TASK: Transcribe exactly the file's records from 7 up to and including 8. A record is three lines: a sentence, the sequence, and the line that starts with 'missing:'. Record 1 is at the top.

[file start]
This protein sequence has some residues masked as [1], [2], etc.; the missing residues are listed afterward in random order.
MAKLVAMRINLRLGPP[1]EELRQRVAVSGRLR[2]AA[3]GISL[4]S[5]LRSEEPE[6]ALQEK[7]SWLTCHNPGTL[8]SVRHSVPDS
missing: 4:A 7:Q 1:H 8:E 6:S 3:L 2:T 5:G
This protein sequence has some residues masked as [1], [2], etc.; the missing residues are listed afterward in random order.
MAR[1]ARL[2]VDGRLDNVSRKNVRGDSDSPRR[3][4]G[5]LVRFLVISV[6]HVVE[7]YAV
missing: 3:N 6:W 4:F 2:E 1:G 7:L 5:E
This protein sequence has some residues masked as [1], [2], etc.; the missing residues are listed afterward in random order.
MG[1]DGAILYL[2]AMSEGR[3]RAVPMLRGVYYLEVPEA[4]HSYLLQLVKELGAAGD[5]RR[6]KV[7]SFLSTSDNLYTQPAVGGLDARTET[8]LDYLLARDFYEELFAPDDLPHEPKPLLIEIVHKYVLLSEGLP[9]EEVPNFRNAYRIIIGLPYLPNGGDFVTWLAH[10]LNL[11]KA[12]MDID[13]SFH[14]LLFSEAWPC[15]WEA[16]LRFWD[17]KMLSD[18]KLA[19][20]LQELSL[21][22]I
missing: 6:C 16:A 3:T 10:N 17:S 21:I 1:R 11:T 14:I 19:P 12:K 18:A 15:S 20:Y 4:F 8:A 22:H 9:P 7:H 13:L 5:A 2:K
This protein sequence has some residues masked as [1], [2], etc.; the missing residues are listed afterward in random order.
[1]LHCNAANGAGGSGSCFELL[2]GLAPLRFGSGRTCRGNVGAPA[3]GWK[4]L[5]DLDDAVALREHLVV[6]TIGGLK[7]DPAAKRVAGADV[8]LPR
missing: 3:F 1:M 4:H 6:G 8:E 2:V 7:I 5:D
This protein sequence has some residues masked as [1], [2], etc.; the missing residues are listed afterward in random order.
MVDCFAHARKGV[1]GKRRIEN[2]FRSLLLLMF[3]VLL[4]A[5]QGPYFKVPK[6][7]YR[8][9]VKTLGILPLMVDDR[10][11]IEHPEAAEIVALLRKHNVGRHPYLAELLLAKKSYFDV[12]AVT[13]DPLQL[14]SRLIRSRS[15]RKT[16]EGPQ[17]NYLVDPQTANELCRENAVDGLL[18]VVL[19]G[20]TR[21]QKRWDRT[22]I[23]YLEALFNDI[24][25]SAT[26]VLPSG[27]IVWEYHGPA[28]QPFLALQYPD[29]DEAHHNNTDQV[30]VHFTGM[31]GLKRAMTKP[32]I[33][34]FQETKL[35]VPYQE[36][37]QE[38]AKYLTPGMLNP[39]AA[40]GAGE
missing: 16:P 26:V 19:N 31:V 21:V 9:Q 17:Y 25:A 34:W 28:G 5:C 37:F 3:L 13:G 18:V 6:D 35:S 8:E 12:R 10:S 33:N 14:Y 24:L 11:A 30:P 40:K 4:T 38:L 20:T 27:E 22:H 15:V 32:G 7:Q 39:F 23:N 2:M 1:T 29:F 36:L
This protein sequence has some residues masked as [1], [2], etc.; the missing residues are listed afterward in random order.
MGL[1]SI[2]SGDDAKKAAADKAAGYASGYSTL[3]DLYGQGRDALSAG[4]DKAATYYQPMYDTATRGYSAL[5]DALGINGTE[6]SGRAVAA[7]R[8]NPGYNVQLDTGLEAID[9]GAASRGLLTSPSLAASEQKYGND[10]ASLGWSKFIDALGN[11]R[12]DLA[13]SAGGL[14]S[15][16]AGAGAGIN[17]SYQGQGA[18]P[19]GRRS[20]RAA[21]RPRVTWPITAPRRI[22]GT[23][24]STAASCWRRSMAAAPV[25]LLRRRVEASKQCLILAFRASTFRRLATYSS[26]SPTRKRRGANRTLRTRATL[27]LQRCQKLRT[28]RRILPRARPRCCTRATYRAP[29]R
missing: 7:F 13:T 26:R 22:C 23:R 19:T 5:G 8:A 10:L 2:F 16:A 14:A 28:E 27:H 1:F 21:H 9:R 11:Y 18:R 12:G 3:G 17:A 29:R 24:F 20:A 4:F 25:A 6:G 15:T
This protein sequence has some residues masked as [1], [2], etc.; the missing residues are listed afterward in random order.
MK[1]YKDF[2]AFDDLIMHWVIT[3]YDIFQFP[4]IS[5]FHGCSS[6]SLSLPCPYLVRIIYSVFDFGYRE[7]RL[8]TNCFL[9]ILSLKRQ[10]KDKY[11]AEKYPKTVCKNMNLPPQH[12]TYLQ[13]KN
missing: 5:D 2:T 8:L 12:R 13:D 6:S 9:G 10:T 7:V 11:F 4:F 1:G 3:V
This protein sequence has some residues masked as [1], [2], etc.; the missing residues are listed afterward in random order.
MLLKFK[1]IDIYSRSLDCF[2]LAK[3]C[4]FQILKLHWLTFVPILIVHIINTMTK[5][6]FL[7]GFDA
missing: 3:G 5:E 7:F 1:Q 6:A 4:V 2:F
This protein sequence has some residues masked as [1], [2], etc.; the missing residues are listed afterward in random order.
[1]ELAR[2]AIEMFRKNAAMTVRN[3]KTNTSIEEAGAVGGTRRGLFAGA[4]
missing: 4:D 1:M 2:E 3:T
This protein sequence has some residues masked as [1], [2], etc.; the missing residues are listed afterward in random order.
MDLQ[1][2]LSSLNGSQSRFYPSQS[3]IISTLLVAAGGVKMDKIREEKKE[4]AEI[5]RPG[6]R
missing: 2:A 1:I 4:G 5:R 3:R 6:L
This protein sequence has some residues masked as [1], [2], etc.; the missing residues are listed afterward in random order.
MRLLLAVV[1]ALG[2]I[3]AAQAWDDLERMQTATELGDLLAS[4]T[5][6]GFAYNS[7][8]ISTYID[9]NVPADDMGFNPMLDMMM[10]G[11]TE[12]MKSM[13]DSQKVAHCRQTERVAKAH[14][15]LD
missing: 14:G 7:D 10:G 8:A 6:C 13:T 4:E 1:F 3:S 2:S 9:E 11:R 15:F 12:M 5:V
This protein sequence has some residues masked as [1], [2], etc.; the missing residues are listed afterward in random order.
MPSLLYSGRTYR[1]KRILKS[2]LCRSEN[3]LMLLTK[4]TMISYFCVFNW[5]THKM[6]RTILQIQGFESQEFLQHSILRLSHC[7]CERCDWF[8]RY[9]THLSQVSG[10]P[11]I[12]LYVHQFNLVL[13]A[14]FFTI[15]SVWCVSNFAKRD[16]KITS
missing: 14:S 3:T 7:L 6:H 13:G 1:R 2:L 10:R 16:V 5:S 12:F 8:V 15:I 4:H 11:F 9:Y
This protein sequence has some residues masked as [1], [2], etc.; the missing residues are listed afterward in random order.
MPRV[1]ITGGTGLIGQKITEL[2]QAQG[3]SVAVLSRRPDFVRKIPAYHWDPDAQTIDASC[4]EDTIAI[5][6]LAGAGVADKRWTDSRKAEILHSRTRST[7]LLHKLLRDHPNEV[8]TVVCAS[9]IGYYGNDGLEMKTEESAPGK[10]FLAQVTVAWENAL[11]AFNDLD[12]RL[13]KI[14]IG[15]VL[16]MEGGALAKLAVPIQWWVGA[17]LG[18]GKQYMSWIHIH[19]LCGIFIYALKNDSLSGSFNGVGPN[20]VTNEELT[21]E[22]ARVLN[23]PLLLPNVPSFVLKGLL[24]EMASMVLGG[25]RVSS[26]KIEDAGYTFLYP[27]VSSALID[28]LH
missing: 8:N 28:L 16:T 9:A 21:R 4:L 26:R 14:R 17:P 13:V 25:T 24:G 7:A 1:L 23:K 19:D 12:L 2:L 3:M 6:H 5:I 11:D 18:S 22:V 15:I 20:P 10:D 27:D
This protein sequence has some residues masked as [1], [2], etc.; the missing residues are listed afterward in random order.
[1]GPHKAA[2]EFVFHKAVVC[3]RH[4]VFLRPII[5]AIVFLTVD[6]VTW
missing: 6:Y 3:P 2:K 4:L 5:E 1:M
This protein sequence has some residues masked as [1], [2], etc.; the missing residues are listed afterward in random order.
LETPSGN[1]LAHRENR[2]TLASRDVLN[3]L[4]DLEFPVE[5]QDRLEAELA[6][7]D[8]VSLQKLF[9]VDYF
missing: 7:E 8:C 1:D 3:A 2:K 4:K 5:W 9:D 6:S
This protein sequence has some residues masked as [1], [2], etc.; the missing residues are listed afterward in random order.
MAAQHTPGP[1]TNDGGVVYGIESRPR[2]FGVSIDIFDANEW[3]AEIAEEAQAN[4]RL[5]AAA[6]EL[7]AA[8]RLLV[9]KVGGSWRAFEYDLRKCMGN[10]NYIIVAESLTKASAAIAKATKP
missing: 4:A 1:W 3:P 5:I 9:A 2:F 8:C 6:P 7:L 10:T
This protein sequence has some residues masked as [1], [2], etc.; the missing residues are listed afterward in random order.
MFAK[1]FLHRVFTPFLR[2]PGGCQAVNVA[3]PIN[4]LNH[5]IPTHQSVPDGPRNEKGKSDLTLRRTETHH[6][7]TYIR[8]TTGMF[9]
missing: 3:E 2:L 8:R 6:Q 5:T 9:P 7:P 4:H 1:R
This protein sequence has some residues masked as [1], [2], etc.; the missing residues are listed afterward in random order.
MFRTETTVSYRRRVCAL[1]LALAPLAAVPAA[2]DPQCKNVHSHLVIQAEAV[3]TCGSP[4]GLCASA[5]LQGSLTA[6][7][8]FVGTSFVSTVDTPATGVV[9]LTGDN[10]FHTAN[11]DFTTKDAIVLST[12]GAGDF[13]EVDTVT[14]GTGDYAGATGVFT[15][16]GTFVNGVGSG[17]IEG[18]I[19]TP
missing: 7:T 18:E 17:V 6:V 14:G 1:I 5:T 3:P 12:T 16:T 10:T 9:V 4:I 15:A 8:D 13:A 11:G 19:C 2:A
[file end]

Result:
This protein sequence has some residues masked as [1], [2], etc.; the missing residues are listed afterward in random order.
MK[1]YKDF[2]AFDDLIMHWVIT[3]YDIFQFP[4]IS[5]FHGCSS[6]SLSLPCPYLVRIIYSVFDFGYRE[7]RL[8]TNCFL[9]ILSLKRQ[10]KDKY[11]AEKYPKTVCKNMNLPPQH[12]TYLQ[13]KN
missing: 5:D 2:T 8:L 12:R 13:D 6:S 9:G 10:T 7:V 11:F 4:F 1:G 3:V
This protein sequence has some residues masked as [1], [2], etc.; the missing residues are listed afterward in random order.
MLLKFK[1]IDIYSRSLDCF[2]LAK[3]C[4]FQILKLHWLTFVPILIVHIINTMTK[5][6]FL[7]GFDA
missing: 3:G 5:E 7:F 1:Q 6:A 4:V 2:F